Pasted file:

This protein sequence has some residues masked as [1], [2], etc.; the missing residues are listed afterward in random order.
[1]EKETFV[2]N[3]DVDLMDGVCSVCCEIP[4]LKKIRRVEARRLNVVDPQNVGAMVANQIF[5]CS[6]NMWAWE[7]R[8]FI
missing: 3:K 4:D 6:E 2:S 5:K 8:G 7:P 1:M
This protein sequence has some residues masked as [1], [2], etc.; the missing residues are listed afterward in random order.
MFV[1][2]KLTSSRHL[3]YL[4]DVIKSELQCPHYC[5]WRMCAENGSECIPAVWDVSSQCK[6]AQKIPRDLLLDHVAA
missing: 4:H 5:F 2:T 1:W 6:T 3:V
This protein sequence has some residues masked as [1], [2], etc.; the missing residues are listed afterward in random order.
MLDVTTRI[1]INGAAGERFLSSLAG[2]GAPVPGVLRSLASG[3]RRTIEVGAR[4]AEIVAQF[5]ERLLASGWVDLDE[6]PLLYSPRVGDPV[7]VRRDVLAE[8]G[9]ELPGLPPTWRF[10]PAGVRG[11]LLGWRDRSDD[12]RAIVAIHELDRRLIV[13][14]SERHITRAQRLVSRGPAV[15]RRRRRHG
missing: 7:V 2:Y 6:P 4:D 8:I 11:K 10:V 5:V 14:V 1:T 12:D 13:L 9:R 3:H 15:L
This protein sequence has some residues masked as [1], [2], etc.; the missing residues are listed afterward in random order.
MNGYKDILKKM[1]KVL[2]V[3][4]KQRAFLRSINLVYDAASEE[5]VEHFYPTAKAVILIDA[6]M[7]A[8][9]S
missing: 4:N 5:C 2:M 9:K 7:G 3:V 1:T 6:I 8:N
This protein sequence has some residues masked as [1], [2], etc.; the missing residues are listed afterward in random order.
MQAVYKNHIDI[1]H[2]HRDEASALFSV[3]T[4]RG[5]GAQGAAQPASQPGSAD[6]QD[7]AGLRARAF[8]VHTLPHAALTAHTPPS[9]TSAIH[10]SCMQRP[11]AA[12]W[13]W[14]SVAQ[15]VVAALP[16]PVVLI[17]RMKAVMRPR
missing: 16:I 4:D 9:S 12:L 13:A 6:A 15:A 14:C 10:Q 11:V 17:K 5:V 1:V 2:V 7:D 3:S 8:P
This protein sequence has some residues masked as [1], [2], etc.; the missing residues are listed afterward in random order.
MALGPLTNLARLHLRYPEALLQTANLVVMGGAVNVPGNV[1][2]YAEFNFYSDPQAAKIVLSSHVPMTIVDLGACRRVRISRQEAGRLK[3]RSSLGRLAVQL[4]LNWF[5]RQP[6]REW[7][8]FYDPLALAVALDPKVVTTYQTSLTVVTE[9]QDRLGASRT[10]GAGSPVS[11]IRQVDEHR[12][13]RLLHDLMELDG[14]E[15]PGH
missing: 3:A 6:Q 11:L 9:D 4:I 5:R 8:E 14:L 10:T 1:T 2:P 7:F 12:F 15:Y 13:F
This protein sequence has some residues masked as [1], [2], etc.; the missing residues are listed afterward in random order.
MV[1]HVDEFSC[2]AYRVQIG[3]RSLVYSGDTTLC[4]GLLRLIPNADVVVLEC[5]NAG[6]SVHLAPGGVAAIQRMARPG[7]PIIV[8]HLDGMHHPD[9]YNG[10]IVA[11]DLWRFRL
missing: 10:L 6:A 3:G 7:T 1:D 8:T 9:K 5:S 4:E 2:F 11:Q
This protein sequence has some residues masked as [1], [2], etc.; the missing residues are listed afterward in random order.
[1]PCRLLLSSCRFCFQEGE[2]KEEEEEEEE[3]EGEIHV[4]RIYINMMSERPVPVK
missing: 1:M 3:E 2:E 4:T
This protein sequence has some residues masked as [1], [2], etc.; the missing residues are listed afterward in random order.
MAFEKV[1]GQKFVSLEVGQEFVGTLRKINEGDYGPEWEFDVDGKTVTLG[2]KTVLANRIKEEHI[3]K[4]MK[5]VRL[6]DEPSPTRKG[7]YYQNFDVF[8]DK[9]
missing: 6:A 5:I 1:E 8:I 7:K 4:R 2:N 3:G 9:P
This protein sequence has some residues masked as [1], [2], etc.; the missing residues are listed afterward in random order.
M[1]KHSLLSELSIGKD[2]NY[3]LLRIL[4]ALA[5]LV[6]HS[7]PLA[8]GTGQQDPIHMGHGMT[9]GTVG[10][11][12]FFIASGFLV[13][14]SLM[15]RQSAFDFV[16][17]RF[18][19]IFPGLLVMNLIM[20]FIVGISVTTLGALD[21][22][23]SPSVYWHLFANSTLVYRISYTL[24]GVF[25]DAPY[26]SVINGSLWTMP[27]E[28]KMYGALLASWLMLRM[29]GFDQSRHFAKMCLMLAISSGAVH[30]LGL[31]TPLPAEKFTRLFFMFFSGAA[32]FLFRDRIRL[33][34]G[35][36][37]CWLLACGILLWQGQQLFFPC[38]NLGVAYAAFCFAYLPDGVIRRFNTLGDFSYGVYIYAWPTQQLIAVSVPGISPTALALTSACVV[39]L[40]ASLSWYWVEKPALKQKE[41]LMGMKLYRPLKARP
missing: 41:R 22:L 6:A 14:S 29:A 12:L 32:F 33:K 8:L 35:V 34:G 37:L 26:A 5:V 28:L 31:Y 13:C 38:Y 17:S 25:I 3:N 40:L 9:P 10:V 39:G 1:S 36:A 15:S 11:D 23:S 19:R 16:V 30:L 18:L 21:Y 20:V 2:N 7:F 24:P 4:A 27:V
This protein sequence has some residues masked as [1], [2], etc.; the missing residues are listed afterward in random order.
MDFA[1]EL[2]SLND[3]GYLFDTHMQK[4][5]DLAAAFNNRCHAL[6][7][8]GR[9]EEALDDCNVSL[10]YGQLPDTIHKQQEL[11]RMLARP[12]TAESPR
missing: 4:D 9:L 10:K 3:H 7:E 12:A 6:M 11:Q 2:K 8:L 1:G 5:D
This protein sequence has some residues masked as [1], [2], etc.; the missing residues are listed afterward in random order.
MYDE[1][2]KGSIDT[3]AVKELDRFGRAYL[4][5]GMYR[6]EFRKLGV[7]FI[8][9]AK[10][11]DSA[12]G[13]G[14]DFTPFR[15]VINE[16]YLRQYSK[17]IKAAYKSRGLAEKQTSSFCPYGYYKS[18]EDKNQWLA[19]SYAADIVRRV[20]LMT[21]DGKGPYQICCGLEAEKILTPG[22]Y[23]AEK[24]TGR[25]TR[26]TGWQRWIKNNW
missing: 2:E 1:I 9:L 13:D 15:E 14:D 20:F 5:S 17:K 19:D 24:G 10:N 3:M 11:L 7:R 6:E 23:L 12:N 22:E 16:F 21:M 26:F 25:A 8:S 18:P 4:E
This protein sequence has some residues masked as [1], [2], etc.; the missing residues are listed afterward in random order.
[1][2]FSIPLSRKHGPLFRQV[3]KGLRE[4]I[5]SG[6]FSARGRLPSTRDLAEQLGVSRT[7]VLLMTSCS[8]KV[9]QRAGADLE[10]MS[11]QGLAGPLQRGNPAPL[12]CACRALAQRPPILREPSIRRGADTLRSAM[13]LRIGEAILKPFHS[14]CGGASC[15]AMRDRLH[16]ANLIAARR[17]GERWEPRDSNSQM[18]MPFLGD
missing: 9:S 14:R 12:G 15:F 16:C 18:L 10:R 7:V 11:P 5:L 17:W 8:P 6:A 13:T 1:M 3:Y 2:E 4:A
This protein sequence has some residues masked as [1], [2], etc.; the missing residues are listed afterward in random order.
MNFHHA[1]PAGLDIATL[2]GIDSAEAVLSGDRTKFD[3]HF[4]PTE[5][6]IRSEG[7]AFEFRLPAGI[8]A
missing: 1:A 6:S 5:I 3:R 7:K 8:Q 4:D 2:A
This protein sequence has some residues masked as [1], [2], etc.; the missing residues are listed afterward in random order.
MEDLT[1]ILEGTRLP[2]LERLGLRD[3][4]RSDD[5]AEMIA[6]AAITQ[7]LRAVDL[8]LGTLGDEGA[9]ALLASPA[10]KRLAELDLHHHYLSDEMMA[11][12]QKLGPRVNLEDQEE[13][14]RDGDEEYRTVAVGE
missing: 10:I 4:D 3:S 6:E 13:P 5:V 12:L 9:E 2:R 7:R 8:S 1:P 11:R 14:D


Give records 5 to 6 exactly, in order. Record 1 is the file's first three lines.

This protein sequence has some residues masked as [1], [2], etc.; the missing residues are listed afterward in random order.
MQAVYKNHIDI[1]H[2]HRDEASALFSV[3]T[4]RG[5]GAQGAAQPASQPGSAD[6]QD[7]AGLRARAF[8]VHTLPHAALTAHTPPS[9]TSAIH[10]SCMQRP[11]AA[12]W[13]W[14]SVAQ[15]VVAALP[16]PVVLI[17]RMKAVMRPR
missing: 16:I 4:D 9:S 12:L 13:A 6:A 15:A 14:C 10:Q 11:V 17:K 5:V 1:V 2:V 7:D 3:S 8:P
This protein sequence has some residues masked as [1], [2], etc.; the missing residues are listed afterward in random order.
MALGPLTNLARLHLRYPEALLQTANLVVMGGAVNVPGNV[1][2]YAEFNFYSDPQAAKIVLSSHVPMTIVDLGACRRVRISRQEAGRLK[3]RSSLGRLAVQL[4]LNWF[5]RQP[6]REW[7][8]FYDPLALAVALDPKVVTTYQTSLTVVTE[9]QDRLGASRT[10]GAGSPVS[11]IRQVDEHR[12][13]RLLHDLMELDG[14]E[15]PGH
missing: 3:A 6:Q 11:L 9:D 4:I 5:R 8:E 14:L 10:T 1:T 2:P 7:F 12:F 15:Y 13:F